The Humanist Dilemma: What Does It Mean To Be Polytheistic?

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OMGs! My partner is a polytheist and I’m a secular humanist. We’re discussing having kids and my partner wants to raise them in a polytheistic environment. How can I learn more about their brand of polytheism and square that with having a family in a secular environment?

— Even One God Is Too Many for Me


Dear Too Many,

Ask your partner. Ask because you sincerely want to understand what your partner believes; how your partner practices that belief; how that belief affects what your partner thinks and does; how that belief colors your partner’s interpretation of ethical issues; and, most importantly, how your partner envisions that belief would apply to children. Although you could do some independent research into polytheism, what really matters here is your partner’s concept and practice of it.

Don’t be afraid to question extensively and relentlessly. And don’t hold back on articulating your views as a secular humanist, explaining how you would want to apply those views to your family dynamics. Answer the same questions regarding secular humanism as you’re asking your partner about polytheism. Do your best to genuinely listen to what your partner has to say and insist that they listen to you. Brace yourself: conversations about faith and religion can be emotional for both of you.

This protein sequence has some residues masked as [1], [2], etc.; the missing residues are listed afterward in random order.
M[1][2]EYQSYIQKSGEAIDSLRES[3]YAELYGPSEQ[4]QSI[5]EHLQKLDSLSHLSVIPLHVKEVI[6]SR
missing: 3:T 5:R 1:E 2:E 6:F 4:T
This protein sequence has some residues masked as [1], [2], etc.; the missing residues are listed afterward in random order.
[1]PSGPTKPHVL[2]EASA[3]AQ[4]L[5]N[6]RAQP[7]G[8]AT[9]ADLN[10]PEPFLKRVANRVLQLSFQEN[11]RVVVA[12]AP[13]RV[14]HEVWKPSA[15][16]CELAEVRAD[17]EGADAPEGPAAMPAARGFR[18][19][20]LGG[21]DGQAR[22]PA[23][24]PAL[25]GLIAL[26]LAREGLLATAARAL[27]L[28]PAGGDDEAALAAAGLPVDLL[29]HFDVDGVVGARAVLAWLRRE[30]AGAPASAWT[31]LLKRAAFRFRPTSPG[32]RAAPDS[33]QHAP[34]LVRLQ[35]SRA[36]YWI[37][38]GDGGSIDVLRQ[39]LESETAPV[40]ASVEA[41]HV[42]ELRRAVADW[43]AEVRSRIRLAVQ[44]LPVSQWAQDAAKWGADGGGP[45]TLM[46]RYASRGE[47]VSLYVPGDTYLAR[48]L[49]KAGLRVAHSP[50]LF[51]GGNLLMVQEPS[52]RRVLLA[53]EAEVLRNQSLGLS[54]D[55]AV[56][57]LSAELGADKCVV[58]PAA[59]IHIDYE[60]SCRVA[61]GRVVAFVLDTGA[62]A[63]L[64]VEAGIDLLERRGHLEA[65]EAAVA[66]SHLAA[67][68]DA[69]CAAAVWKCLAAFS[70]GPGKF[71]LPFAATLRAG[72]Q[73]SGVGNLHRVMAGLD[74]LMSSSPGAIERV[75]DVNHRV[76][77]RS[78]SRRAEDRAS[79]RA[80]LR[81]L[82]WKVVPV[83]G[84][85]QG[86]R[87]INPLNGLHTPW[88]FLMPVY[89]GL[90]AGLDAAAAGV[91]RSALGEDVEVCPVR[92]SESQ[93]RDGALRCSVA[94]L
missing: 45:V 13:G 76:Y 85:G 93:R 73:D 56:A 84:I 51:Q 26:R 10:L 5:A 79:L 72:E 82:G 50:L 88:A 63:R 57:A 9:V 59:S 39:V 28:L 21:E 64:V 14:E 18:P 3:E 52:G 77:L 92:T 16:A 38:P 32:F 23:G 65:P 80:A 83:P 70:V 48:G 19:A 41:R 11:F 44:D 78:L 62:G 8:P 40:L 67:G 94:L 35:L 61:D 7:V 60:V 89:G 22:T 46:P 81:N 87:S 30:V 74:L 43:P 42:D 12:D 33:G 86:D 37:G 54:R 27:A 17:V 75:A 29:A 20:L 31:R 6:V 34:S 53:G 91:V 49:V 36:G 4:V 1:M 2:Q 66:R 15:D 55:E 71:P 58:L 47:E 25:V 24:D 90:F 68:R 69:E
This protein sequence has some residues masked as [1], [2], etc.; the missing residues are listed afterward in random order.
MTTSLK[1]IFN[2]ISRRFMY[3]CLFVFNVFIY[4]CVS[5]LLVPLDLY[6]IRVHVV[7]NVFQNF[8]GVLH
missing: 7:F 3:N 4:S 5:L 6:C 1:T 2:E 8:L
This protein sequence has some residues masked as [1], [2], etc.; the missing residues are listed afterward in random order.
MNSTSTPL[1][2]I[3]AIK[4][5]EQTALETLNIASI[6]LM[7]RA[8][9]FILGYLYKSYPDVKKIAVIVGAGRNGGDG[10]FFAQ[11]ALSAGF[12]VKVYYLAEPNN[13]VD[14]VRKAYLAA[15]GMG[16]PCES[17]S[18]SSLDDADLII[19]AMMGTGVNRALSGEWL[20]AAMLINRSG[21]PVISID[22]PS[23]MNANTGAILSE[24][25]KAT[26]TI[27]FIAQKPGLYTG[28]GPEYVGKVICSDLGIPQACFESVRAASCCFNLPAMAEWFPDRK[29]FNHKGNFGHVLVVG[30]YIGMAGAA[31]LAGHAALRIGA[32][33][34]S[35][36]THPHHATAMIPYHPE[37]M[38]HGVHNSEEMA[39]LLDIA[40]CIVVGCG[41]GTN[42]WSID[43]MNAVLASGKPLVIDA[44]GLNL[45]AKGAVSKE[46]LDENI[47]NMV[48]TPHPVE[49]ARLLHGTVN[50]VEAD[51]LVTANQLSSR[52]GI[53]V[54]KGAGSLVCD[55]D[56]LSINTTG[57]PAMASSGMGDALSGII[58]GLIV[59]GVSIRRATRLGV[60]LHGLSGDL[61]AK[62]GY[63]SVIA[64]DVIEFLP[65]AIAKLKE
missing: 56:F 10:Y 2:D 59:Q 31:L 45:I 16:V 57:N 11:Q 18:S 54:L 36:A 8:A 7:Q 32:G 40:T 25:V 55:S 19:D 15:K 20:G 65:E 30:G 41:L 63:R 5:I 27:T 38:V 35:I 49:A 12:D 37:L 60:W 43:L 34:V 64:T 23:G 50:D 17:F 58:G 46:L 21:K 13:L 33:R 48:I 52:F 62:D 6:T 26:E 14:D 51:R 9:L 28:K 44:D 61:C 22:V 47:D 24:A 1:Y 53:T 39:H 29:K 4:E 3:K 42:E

Which brings me to a question for you: Why does your partner require your family to be raised in a polytheistic environment, and why have you agreed to that (if you have)? In other words, why aren’t you advocating for secular humanism? Perhaps by polytheist your partner means someone who acknowledges all religions and their deities, which is fine as part of a broad intellectual awareness of the myriad belief systems embraced by humans. I admit I don’t really know what the term entails in practice, and I certainly have no idea how your partner defines it. But I do know it’s crucial for you to thoroughly understand how your partner views reality (or spirituality, or whatever best describes their polytheistic ideation), and what your partner expects from you and your prospective family.

Now is the time to have these honest and vulnerable conversations—before you have offspring to raise with no gods or many (or both, if there’s some way to do that). If you have any doubts about how this will work or whether it will work for you, now is the time to address them.